Latin refresher: Efflato ergo sum, ceteris paribus


Yes, you too emit greenhouse gases. (Source:

Surely a sage comedian has said: I flatulate, therefore I am. Boorish, I know, but this is how far my thoughts went while considering carbon taxes and cap-and-trade frameworks. Where do you draw the line? Some sources say you must tax emissions at the source, but surely they mean industry, not my internal 1kW cogeneration plant. Okay, maybe human enteric fermentation does not contribute much greenhouse gas, but agenda topics for taxing similar anthropogenic emissions are not altogether extraordinary (e.g., USUNNew Zealand).

Hopefully we are a long way from taxing personal bodily greenhouse gas, so I pose the following more realistic scenario. As a bike commuter in the cities of San Francisco and Seattle, I have more than once been drawn into a discussion concerning the greenhouse gas emissions of car commuters vs. bike commuters. In fact, just a year ago, Washington’s own state legislator Ed Orcutt proclaimed a commuting cyclist produces more carbon dioxide than a car commuterceteris paribus (all things being equal). Does he have a point? Of course he does. the respiration rate of a cyclist is higher than someone sitting in traffic (normalizing for any road rage and whether Rush Limbaugh or Lady Gaga is on the radio, of course). So, at a very fundamental level, Representative Orcutt is correct.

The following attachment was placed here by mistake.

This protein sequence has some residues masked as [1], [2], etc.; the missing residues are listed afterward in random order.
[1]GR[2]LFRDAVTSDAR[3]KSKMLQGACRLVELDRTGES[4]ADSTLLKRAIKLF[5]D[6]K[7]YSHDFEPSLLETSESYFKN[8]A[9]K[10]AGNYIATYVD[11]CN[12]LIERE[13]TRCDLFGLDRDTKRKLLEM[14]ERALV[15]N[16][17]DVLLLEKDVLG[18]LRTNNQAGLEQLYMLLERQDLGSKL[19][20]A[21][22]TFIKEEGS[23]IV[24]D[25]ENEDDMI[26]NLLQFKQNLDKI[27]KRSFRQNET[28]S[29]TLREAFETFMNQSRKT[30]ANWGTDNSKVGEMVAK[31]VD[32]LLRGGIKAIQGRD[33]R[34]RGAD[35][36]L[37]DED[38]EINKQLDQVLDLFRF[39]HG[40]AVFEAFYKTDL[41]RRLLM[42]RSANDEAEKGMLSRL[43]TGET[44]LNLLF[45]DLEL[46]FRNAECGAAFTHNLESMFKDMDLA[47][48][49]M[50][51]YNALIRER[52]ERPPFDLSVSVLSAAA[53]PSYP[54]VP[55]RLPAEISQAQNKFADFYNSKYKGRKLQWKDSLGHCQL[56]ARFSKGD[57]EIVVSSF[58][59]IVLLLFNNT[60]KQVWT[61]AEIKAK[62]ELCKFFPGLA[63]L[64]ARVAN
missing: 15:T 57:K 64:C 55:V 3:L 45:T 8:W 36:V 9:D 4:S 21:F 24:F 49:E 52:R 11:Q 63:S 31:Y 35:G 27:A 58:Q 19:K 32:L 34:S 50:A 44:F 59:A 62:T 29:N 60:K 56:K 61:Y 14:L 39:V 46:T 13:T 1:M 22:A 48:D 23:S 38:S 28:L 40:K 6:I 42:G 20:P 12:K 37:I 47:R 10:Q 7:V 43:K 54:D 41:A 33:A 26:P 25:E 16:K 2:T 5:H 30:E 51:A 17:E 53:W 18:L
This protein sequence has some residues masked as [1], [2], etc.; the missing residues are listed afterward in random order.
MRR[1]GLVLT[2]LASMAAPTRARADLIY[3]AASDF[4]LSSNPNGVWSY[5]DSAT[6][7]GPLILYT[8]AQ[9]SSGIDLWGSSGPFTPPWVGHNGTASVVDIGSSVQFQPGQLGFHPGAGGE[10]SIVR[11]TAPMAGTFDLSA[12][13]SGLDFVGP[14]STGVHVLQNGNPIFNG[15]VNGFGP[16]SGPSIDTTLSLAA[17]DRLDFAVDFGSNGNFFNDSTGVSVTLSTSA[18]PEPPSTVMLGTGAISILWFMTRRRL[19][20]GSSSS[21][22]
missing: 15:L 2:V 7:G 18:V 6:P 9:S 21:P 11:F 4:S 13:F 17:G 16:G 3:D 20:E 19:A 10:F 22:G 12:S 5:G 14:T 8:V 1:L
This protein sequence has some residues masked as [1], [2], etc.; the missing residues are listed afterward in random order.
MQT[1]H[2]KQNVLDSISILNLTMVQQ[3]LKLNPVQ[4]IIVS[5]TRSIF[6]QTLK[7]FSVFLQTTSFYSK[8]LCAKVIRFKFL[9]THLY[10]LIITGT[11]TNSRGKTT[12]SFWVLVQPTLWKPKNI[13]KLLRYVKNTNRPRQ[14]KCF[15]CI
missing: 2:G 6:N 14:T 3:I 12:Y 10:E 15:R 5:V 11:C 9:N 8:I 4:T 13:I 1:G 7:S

This is a classic case of setting system boundaries. It seems Rep. Orcutt failed to include the car in the equation. And as would be expected among rational human beings, Rep. Orcutt retracted his “analysis” in later press releases. That said, I’ll truncate and paraphrase arguments I have personally heard:

  • “Cyclists breathe more carbon dioxide than drivers.”
  • “Bikes have just as high a lifecycle carbon cost as cars.”
  • “Cyclists ride the same roads as cars, and those roads didn’t get there without carbon.”
  • “Cyclists need to eat more food than drivers, and food has a high carbon cost.”

    Bikes must be different in Europe. (Source:

I don’t see the issue being cars vs. bikes. Rather, I see the issue one of fuzzy boundaries regarding greenhouse gas emissions. Where do you draw the line on greenhouse gas sources? Is the person the emitter in the above scenario? Or is the car the emitter and the person just an intermediary stuck in the system with no other feasible options? Or is the car manufacturer to blame for producing cars instead of bikes?

This may seem extreme, but industry, the target of most carbon tax proposals, is very good at deflecting finger-pointing. I think Rep. Olcutt’s example is an anomalous case of utter misinformation with no quantified basis, but industry has a rich history of producing contrary studies (e.g., how many Tobacco-funded studies show cigarettes have no adverse effects?).

Before we embark on a carbon tax, we need to sharpen the boundaries of the greenhouse gas picture. Yes, let’s tax at the source. The big, industrial sources. At the very least, it will give industry a choice: lose money, raise prices, or innovate. And it will give consumers a choice: pay more or make more conscientious decisions. I think a mature economy like ours can handle a tax on carbon. Our hesitation to implement certainly isn’t making things better. We are all sources, and it’s time we all took responsibility for our warming planet. Perhaps some of the resistance stems from fearing the day when we have to pay carbon tax because we ate a can of beans.


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